The Streptococcus equi bacterial disease causes horse owners to cringe and barn owners to become nervous. “Strangles” is the term used to describe this condition seen in infected horses when the lymph nodes around the throat become large enough to suffocate the horse. It typically occurs in horses 1 to 5 years old.

Causes: Exposure via direct contact with an infected horse or contaminated objects.

Incubation period: 3-14 days

StranglesClinical Signs:

  • First sign of infection is a fever ranging between 103°F-106°F.
  • 24-48 hours after the fever spike: nasal discharge, depression, inspiratory respiratory noise, and difficulty swallowing.
  • The horse may keep their head down and neck stretched out.
  • The lymph nodes become swollen and painful due to the formation of abscesses.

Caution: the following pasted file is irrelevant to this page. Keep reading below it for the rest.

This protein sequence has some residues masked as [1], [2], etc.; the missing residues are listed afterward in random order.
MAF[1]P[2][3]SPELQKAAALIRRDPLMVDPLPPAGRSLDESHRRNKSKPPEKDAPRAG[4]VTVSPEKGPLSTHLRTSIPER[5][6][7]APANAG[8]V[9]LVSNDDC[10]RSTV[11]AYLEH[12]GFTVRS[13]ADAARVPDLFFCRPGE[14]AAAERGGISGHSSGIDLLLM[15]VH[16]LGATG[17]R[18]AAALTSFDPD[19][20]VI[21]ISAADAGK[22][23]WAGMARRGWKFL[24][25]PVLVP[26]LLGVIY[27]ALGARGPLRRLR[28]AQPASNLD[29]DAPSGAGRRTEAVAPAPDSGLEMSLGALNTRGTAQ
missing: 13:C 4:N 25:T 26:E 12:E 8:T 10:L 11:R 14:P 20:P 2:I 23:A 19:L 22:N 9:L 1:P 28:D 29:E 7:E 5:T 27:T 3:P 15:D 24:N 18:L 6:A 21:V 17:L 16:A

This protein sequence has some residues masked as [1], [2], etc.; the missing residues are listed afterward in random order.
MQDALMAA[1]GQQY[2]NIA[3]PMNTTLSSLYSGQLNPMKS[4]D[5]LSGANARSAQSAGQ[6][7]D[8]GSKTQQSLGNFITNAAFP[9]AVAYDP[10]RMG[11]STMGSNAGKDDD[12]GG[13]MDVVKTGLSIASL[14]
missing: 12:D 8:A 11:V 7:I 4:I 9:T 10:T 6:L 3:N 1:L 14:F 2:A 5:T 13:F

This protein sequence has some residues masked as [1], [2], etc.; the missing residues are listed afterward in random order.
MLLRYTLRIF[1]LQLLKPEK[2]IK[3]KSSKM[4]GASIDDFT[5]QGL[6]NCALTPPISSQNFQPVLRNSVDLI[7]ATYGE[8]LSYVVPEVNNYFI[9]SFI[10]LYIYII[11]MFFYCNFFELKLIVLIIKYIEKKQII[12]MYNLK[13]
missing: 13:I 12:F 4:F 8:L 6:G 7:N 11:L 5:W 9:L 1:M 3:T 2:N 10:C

Diagnosis: Confirmed by a bacterial culture collected with a nasal swab.

strangles1Treatment: Under a veterinarian’s direction.

  • Hot compressions to swollen lymph nodes to encourage drainage. If they don’t drain on their own, they may need to be lanced and flushed.
  • Suspected infected horses need to be isolated from others.
  • If the lymph nodes are swollen to the point the horse is struggling to eat, they should be fed a soft diet.
  • Penicillin is an effective drug for treatment. Occasionally, if Penicillin is started before enlarged lymph nodes are seen, the disease process could stop.


  • The abscesses can rupture and drain through the skin, into the throat and nasal passages, or into the guttural pouch. Each of these conditions has different treatment options and complications.